The 30th time was not the charm for the Golden State Warriors.
The sixth-seeded Warriors headed into their Western Conference semifinal matchup with the San Antonio Spurs losers in their last 29 attempts in the Alamo City. But history is the least of their concerns following a crushing 129-127 double-overtime defeat in Game 1.
How exactly did this latest Warriors nightmare unfold? Well, strap yourself in and prepare for a topsy-turvy travel through 58 minutes of playoff basketball at its best—or worst if you're a Dubs fan.
Perhaps feeling the effects of their week-long layoff, the Spurs stumbled out of the gate, misfiring on seven of their first eight field-goal attempts. The Warriors, still riding high off their six-game defeat of the third-seeded Denver Nuggets, stormed out of the gate and opened the contest on an 11-3 run.
A pair of old San Antonio reliables, Tony Parker and Tim Duncan, stopped the bleeding with back-to-back buckets midway through the opening period. Then a barrage of Spurs shooters awakened, with Manu Ginobili, Matt Bonner and Gary Neal each burying triples to help Gregg Popovich's team limit the damage and left it with just a 28-25 gap after the first 12 minutes.
The teams traded baskets and empty possessions over the next five minutes, but a pair of Stephen Curry three-point bombs pushed the Warriors lead to 42-33 at the 6:11 mark of the second quarter.
The battle-scarred Spurs responded with their regular contributors, as Duncan and Parker embarked on their own 10-4 run to bring the deficit back to three. Andrew Bogut supplied Golden State's next four points, but he left some points at the charity stripe as Popovich employed the hack-a-Bogut strategy.
Mark Jackson pulled Bogut after the big man missed three straight from the line, and rookie Harrison Barnes buried a triple on the Warriors' next trip to make it a 53-47 game with 16.9 seconds left in the half. Jarrett Jack fouled Duncan on the ensuing possession, and the big man converted both of his chances.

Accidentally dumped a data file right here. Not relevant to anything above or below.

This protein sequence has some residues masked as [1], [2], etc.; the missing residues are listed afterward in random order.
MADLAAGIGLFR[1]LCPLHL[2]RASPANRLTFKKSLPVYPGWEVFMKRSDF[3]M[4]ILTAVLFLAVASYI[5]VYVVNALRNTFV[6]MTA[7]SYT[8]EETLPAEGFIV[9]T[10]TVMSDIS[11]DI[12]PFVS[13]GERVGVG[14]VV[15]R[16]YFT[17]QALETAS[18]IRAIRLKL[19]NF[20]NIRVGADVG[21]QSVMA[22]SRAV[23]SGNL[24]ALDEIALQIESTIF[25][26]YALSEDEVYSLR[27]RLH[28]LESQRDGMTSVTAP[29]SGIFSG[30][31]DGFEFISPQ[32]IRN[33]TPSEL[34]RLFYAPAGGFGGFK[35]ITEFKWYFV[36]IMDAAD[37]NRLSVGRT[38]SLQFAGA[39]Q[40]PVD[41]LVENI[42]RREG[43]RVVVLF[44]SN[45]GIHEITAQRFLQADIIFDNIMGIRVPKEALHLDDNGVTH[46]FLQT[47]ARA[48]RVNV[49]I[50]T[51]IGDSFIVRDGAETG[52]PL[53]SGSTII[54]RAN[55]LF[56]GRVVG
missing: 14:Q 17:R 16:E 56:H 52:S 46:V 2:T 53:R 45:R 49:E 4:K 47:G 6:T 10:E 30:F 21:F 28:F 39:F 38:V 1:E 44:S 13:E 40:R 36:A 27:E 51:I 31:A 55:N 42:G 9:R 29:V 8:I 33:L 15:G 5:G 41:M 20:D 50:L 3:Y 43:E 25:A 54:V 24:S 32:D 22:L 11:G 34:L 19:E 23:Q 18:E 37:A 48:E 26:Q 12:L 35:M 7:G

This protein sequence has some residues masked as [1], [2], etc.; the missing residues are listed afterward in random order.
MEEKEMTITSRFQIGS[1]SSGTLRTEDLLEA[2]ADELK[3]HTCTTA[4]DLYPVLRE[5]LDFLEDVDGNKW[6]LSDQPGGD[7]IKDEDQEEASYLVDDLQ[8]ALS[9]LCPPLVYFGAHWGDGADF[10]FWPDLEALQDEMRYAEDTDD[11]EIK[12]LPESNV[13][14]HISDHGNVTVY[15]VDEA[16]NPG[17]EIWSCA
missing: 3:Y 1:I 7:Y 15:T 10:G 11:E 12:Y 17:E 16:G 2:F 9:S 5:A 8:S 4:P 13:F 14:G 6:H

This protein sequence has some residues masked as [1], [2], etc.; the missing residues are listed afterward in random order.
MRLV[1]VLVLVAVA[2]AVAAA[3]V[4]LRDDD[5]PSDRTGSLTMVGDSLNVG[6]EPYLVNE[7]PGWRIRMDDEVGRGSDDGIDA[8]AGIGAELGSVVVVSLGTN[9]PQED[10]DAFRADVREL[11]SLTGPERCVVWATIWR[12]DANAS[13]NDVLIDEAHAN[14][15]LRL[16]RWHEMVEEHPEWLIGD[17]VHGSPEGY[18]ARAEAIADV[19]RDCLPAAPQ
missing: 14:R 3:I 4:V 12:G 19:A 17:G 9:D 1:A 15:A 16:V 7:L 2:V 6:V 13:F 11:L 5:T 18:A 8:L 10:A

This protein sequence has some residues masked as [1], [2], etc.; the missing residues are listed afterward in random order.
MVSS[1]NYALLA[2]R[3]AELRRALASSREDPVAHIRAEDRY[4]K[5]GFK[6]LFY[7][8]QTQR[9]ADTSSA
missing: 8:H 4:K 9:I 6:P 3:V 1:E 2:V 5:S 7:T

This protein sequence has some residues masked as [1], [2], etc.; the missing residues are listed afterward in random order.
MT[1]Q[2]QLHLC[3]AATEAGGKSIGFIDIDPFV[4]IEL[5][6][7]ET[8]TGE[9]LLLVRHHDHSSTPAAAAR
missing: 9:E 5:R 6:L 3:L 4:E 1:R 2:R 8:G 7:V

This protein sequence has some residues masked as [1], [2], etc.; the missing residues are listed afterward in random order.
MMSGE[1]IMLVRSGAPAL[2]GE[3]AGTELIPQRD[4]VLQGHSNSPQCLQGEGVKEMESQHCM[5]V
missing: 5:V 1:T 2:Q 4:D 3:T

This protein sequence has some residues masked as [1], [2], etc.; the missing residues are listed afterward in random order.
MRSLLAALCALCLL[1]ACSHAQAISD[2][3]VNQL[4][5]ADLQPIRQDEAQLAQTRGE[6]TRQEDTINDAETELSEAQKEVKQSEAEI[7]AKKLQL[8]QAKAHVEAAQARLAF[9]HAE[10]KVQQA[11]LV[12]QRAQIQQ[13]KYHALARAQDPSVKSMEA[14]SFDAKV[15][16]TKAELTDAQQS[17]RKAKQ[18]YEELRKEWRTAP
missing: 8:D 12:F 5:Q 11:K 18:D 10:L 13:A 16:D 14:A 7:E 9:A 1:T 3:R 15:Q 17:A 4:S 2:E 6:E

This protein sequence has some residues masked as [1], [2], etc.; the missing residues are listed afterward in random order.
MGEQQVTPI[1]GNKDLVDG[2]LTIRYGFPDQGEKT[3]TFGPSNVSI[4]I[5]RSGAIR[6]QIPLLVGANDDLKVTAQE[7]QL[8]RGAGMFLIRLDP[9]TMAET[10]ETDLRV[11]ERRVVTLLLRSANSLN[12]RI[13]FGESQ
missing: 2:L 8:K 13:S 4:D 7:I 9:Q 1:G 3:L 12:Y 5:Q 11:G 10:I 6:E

An errant Draymond Green three-point attempt at the buzzer left the Warriors nursing a 53-49 lead into intermission.
Duncan trimmed the gap to two on the opening possession of the second half, but then the Warriors All-Star snub began his mechanical third-quarter mastery.
Curry buried a pair of jumpers, one of them a three, on each of the Warriors' next two trips. But Kawhi Leonard and Matt Bonner pulled the Spurs within one at the 9:45 mark of the third.
Curry added another triple to his stat line and found Draymond Green for a dunk and then a three as the Warriors opened up a 66-59 lead. Klay Thompson, Barnes and Bogut started doing the heavy lifting on offense for the Warriors, but Leonard, Duncan and Danny Green kept the Spurs within striking distance.
Duncan split a pair of free throws to make it a 66-60 game with 4:10 left in the quarter, but Curry caught fire, running off a solo 14-2 run over the next three-plus minutes to give the Warriors their biggest lead of the night at 90-72.
Ginobili broke loose for an and-1 finish on the next trip, and Danny Green followed up a Barnes dunk with another three. The Warriors turned the ball over on the ensuing in-bounds pass, and Jarrett Jack fouled Gary Neal before San Antonio inbounded the ball.
Neal hit both of his free throws, Jack missed a three at the buzzer, and the Warriors lead was trimmed to 92-80 to enter the fourth quarter.
Ginobili put the Spurs on the scoreboard first with a driving layup at the 11:20 mark to make it a 10-point game, but San Antonio was held scoreless over the next three minutes.